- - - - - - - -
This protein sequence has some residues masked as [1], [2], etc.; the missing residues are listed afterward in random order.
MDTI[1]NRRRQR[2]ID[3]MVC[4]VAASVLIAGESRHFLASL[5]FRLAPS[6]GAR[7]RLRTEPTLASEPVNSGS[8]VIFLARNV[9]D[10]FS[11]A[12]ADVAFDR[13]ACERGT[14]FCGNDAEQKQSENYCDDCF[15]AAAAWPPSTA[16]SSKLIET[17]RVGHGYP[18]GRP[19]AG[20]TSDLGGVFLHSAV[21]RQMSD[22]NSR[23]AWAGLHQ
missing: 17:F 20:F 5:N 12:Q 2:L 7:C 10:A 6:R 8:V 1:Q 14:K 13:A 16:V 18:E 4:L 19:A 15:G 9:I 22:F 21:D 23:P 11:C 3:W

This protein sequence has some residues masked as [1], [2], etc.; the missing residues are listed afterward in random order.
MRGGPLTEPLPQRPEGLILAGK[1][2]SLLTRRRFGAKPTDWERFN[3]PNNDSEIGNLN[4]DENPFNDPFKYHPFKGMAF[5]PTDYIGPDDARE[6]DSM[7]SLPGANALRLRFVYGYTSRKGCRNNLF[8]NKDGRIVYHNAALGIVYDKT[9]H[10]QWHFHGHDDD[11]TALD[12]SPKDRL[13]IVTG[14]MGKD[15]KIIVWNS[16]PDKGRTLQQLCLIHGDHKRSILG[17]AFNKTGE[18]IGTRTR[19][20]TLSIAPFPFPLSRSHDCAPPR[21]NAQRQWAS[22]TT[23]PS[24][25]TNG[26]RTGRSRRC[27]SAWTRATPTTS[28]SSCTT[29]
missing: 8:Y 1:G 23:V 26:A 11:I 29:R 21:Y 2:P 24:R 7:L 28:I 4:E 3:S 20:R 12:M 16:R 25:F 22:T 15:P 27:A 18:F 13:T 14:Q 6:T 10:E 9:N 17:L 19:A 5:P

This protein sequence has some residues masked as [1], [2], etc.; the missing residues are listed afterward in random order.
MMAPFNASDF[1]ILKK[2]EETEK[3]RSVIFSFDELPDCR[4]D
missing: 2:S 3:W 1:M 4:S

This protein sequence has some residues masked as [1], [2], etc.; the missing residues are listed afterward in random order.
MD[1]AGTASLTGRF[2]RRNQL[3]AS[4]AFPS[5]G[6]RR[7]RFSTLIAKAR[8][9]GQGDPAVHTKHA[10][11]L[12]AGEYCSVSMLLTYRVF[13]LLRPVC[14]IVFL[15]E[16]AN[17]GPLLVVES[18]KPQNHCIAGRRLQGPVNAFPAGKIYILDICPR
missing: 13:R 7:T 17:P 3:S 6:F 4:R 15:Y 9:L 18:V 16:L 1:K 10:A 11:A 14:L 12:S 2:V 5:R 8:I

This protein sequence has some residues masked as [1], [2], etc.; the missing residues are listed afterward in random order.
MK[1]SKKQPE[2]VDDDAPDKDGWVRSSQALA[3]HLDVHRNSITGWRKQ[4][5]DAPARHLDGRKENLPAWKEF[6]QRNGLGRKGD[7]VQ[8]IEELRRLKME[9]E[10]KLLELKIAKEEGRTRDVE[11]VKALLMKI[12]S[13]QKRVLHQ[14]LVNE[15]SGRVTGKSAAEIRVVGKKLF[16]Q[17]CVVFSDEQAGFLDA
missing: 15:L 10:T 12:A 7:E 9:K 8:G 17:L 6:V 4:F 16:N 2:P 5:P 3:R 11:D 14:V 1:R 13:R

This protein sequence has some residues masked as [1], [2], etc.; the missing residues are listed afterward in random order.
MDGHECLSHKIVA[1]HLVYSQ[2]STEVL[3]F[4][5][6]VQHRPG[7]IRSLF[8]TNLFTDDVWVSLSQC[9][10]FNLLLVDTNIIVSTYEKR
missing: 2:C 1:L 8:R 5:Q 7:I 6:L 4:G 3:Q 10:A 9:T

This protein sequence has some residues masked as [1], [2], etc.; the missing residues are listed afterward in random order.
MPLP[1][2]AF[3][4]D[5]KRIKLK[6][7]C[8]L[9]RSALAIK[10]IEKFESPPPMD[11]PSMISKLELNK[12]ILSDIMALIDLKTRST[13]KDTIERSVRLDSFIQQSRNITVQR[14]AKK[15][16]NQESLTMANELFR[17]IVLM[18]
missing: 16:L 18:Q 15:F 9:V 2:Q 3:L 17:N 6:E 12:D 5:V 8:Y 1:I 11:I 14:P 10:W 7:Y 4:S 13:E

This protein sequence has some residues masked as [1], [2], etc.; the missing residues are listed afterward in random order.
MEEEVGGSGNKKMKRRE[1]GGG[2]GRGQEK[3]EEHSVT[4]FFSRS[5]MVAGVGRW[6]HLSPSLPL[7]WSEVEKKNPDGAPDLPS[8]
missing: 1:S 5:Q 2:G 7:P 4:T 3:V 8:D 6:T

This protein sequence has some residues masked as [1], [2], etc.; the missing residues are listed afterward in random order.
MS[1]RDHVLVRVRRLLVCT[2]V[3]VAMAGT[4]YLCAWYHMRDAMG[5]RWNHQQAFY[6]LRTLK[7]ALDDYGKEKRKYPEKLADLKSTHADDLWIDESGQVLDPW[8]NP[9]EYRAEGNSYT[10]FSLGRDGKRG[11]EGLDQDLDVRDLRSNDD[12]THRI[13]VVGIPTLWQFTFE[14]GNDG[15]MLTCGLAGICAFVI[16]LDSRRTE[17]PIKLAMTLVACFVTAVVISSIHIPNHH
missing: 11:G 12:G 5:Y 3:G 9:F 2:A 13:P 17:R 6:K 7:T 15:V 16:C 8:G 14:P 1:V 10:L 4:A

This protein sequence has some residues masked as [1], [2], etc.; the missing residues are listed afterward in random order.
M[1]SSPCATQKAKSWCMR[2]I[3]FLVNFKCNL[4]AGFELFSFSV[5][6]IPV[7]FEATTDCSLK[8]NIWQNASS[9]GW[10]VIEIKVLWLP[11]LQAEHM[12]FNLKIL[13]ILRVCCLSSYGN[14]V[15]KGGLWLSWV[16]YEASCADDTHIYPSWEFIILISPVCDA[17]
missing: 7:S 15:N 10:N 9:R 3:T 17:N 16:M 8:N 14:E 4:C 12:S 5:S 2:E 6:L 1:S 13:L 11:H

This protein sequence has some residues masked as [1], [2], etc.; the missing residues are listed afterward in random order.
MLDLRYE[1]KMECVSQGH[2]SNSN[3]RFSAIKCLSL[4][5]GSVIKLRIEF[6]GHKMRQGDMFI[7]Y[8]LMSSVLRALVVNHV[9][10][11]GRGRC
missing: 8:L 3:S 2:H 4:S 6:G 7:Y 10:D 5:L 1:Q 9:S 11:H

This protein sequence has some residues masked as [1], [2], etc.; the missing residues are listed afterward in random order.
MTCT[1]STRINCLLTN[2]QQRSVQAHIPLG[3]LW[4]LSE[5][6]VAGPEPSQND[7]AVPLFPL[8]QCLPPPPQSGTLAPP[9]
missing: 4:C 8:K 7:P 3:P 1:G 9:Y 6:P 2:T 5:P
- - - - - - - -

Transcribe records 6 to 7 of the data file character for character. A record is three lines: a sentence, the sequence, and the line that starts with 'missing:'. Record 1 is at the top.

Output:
This protein sequence has some residues masked as [1], [2], etc.; the missing residues are listed afterward in random order.
MDGHECLSHKIVA[1]HLVYSQ[2]STEVL[3]F[4][5][6]VQHRPG[7]IRSLF[8]TNLFTDDVWVSLSQC[9][10]FNLLLVDTNIIVSTYEKR
missing: 2:C 1:L 8:R 5:Q 7:I 6:L 4:G 3:Q 10:A 9:T

This protein sequence has some residues masked as [1], [2], etc.; the missing residues are listed afterward in random order.
MPLP[1][2]AF[3][4]D[5]KRIKLK[6][7]C[8]L[9]RSALAIK[10]IEKFESPPPMD[11]PSMISKLELNK[12]ILSDIMALIDLKTRST[13]KDTIERSVRLDSFIQQSRNITVQR[14]AKK[15][16]NQESLTMANELFR[17]IVLM[18]
missing: 16:L 18:Q 15:F 9:V 2:Q 3:L 17:N 6:E 12:D 5:V 8:Y 1:I 11:I 14:P 10:W 7:Y 4:S 13:E